salisbury_matt sketchnote from twitter

Next it’s on to special topics! In January I will be working with the chapter to present an updated version of my Summit 2014 session – “How to Right-Size Your SQL Server VMs“, and after that, I’m going to be working on a session to demonstrate configuring and using cluster and Availability Groups in a virtual environment. If you have any special topics that you’d like to learn more about and/or see demos of, please let me know! I’m always looking for new ideas for topics, and if it matters to you, it’s guaranteed to matter to someone else, and I’m willing to get a webinar put together to make it happen.

Oct 042014

We hope you have enjoyed your summer and are ready to get back to learning all things SQL Server related! We are starting out our fall in Omaha with a great session.

Our October meeting takes us back to Farm Credit Services of America, where we will have Alex Yates of Red-Gate Software joining us talking about building an automated database deployment pipeline.  This is a subject that I know is an oft-discussed topic in the industry currently, so this will surely be a night you don’t want to miss.
We will be meeting next Wednesday, October 8th, at 6PM.  Food will be served approximately 15-20 minutes prior to the start of the meeting.  Our sponsor is Farm Credit Services of America. Please RSVP so we have an accurate head count for food, and it makes you eligible for the swag giveaways!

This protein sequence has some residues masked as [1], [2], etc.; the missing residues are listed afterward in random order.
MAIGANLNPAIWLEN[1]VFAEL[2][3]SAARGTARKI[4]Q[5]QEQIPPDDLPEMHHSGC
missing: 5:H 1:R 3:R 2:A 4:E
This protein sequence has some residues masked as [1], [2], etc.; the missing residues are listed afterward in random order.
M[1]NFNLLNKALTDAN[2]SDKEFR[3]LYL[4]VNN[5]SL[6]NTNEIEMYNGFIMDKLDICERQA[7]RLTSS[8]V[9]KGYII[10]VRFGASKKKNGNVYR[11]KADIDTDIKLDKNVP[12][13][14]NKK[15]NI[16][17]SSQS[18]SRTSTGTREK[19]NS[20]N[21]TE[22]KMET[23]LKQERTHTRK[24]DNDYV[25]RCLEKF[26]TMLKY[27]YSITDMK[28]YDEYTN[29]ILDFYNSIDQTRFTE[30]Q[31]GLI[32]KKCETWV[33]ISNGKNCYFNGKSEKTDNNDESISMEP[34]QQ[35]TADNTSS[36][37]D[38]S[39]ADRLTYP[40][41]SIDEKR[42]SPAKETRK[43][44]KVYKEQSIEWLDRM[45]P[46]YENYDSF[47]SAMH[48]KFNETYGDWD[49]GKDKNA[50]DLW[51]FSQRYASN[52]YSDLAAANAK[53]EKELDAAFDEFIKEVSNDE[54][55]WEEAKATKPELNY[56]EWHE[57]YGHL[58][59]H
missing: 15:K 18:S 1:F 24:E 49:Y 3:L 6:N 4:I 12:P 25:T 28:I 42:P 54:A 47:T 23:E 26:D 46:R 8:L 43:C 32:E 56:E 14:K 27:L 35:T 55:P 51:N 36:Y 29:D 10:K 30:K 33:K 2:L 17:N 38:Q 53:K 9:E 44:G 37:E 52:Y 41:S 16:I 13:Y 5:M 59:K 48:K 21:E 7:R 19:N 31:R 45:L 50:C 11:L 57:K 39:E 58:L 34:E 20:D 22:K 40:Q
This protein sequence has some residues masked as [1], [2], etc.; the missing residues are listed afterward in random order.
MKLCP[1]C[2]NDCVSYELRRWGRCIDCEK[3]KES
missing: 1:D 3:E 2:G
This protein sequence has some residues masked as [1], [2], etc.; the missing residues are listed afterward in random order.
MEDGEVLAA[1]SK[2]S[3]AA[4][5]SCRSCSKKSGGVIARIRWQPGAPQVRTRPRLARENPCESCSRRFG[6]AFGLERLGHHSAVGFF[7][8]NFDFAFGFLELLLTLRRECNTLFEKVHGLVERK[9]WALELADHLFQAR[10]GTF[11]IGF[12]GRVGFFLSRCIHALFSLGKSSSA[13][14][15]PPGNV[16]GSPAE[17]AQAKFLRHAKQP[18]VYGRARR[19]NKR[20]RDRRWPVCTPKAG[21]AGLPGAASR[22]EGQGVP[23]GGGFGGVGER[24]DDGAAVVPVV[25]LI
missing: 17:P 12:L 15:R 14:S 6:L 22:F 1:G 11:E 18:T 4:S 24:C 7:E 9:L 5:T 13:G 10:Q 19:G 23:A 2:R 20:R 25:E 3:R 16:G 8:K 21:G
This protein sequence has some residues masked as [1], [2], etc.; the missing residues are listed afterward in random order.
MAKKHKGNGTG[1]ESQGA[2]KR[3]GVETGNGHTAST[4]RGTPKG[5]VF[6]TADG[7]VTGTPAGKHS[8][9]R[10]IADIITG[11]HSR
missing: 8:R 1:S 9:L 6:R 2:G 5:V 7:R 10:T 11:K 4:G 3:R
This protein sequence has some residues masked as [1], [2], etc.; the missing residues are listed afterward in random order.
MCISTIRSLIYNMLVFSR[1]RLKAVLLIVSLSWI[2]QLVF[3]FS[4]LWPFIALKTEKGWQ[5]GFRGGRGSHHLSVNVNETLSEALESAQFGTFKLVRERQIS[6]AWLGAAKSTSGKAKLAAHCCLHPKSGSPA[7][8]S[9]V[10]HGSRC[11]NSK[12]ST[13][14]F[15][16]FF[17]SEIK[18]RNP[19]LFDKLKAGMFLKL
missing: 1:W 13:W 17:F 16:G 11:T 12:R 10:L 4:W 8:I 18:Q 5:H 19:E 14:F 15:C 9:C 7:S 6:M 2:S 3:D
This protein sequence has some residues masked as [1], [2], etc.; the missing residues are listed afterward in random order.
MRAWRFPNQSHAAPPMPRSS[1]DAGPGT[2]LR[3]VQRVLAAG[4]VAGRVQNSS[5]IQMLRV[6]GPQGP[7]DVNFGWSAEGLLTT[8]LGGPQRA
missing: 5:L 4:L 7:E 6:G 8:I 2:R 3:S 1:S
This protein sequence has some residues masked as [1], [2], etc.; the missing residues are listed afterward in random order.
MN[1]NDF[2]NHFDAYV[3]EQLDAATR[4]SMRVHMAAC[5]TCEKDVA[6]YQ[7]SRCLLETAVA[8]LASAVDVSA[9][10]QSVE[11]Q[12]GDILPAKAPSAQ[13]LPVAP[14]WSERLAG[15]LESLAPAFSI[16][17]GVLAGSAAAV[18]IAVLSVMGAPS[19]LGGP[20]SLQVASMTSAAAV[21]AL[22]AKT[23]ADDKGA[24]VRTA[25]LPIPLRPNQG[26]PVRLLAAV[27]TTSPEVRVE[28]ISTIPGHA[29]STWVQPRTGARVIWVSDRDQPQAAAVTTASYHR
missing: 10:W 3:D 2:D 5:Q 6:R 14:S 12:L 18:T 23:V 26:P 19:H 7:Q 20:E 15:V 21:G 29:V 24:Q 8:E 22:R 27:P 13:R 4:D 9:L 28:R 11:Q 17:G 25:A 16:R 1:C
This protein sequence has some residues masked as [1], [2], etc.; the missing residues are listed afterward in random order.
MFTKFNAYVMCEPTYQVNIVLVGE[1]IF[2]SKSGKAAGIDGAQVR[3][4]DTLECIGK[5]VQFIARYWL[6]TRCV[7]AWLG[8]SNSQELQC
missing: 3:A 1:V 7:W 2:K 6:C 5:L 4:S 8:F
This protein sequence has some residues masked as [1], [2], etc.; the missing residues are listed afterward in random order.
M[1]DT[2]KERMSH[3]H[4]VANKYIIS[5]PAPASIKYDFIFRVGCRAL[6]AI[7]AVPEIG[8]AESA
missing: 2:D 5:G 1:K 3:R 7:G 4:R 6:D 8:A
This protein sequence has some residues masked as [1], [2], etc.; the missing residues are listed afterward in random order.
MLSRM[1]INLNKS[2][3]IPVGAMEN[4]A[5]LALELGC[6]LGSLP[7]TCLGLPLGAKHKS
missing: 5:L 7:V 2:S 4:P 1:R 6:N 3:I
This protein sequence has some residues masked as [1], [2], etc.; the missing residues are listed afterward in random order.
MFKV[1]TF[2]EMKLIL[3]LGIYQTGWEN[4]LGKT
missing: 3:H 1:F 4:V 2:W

We can’t wait to see you there!
Alex Yates (@_AlexYates_) has worked with database change management tools for four years, collaborating closely with users and dev teams along the way. As a pre-sales engineer, he gets to see a huge variety of server and dev environments, and helps folks solve their database development and delivery problems in whatever way works well for them. Ever the sharer, he also blogs about the lessons he learns: http://www.workingwithdevs.com.
The pace of business accelerates fairly continuously and application development moves right with it. But we’re still trying to deploy databases the same way we did 10 years ago. This session addresses the need for changes in organizational structure, process and technology necessary to arrive at a nimble, fast, automatable and continuous database deployment process. We’ll use actual customer case studies to illustrate both the common methods and the unique context that led to a continuous delivery process that is best described as a pipeline. You will learn how to customize common practices and tool sets to build a database deployment pipeline unique to your environment in order to speed your own database delivery while still protecting your organization’s most valuable asset, its data.
Sep 302014

If you are working on a VMware vCenter Server v5.5 in an environment that has multiple segregated VLANs designed to isolate certain types of traffic, and find that the web client for your admin-facing interfaces keeps redirecting to an internal isolated IP address – and therefore fails – here’s the solution.

Edit the file C:\ProgramData\VMware\VMware VirtualCenter\proxy.xml and update the vim.ProxyService.RedirectSpec entry at ID 21, on approximately line 93. It’s the hostName value, and it will be set to one of the isolated IPs. Just change it to the new value and restart the VMware VirtualCenter Server services. Use a tool like Textpad because of the typical carriage return concerns with non-Windows-sourced files.


Voila! Problem solved.

Sep 162014